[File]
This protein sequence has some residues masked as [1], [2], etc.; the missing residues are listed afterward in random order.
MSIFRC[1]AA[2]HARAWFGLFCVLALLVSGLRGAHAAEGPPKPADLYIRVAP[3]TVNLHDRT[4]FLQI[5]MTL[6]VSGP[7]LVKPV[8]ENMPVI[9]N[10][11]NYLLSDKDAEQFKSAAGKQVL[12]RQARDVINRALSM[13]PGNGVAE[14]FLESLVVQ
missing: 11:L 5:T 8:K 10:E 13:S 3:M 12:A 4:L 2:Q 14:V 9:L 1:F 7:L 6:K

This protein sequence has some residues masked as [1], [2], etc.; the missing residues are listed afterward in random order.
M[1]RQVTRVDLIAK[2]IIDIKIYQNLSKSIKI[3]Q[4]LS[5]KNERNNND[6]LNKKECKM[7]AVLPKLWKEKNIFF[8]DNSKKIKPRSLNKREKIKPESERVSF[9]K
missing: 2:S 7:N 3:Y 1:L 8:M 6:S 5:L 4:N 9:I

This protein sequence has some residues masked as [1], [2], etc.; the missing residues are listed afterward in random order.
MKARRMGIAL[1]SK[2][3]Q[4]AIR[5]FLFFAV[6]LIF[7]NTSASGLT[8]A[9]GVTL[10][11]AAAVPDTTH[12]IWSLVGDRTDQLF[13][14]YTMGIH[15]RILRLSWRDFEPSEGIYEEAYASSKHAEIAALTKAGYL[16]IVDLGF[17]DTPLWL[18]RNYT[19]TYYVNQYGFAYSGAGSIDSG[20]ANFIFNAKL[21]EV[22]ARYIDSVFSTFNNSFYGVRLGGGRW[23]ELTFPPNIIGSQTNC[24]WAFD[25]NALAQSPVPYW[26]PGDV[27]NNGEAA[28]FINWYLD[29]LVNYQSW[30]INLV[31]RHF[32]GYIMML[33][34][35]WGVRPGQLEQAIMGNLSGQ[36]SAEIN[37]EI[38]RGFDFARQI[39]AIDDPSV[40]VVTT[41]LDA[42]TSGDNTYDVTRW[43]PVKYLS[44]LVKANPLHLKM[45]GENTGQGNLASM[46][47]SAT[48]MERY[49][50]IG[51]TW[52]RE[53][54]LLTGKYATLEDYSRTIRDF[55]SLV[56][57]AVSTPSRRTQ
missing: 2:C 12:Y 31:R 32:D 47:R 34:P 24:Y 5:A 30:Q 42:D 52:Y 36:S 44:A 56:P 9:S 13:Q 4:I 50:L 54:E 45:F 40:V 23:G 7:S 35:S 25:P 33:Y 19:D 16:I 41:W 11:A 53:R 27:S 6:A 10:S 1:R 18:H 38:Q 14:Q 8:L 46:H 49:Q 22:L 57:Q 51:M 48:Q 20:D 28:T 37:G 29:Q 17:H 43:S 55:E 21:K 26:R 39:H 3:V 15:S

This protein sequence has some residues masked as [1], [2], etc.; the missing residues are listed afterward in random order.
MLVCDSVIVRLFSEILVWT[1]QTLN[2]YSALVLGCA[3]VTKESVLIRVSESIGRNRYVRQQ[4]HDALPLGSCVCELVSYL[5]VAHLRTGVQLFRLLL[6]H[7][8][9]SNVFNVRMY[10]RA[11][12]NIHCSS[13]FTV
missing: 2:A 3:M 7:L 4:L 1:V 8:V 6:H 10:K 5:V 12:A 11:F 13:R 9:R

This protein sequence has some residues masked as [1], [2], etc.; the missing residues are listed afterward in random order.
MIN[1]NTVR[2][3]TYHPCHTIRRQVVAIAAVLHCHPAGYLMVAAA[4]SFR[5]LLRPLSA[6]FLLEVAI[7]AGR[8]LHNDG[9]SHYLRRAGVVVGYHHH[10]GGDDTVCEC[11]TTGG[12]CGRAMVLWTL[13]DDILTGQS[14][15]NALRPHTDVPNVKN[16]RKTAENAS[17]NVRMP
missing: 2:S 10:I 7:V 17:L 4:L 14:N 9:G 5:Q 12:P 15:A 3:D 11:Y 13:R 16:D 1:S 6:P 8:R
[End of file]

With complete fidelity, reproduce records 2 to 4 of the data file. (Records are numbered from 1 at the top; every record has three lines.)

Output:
This protein sequence has some residues masked as [1], [2], etc.; the missing residues are listed afterward in random order.
M[1]RQVTRVDLIAK[2]IIDIKIYQNLSKSIKI[3]Q[4]LS[5]KNERNNND[6]LNKKECKM[7]AVLPKLWKEKNIFF[8]DNSKKIKPRSLNKREKIKPESERVSF[9]K
missing: 2:S 7:N 3:Y 1:L 8:M 6:S 5:L 4:N 9:I

This protein sequence has some residues masked as [1], [2], etc.; the missing residues are listed afterward in random order.
MKARRMGIAL[1]SK[2][3]Q[4]AIR[5]FLFFAV[6]LIF[7]NTSASGLT[8]A[9]GVTL[10][11]AAAVPDTTH[12]IWSLVGDRTDQLF[13][14]YTMGIH[15]RILRLSWRDFEPSEGIYEEAYASSKHAEIAALTKAGYL[16]IVDLGF[17]DTPLWL[18]RNYT[19]TYYVNQYGFAYSGAGSIDSG[20]ANFIFNAKL[21]EV[22]ARYIDSVFSTFNNSFYGVRLGGGRW[23]ELTFPPNIIGSQTNC[24]WAFD[25]NALAQSPVPYW[26]PGDV[27]NNGEAA[28]FINWYLD[29]LVNYQSW[30]INLV[31]RHF[32]GYIMML[33][34][35]WGVRPGQLEQAIMGNLSGQ[36]SAEIN[37]EI[38]RGFDFARQI[39]AIDDPSV[40]VVTT[41]LDA[42]TSGDNTYDVTRW[43]PVKYLS[44]LVKANPLHLKM[45]GENTGQGNLASM[46][47]SAT[48]MERY[49][50]IG[51]TW[52]RE[53][54]LLTGKYATLEDYSRTIRDF[55]SLV[56][57]AVSTPSRRTQ
missing: 2:C 12:Y 31:R 32:D 47:R 34:P 24:Y 5:A 30:Q 42:D 52:Y 36:S 44:A 56:P 9:S 13:Q 4:I 50:L 54:E 45:F 40:V 23:G 7:S 35:S 25:P 33:Y 19:D 16:I 41:W 11:A 53:R 27:S 6:A 10:S 1:R 18:H 38:Q 14:Q 8:L 46:H 49:Q 22:L 57:Q 51:M 48:Q 20:D 28:T 37:G 29:Q 17:H 43:S 55:E 21:K 26:R 39:H 3:V 15:S

This protein sequence has some residues masked as [1], [2], etc.; the missing residues are listed afterward in random order.
MLVCDSVIVRLFSEILVWT[1]QTLN[2]YSALVLGCA[3]VTKESVLIRVSESIGRNRYVRQQ[4]HDALPLGSCVCELVSYL[5]VAHLRTGVQLFRLLL[6]H[7][8][9]SNVFNVRMY[10]RA[11][12]NIHCSS[13]FTV
missing: 2:A 3:M 7:L 4:L 1:V 8:V 6:H 10:K 5:V 12:A 11:F 13:R 9:R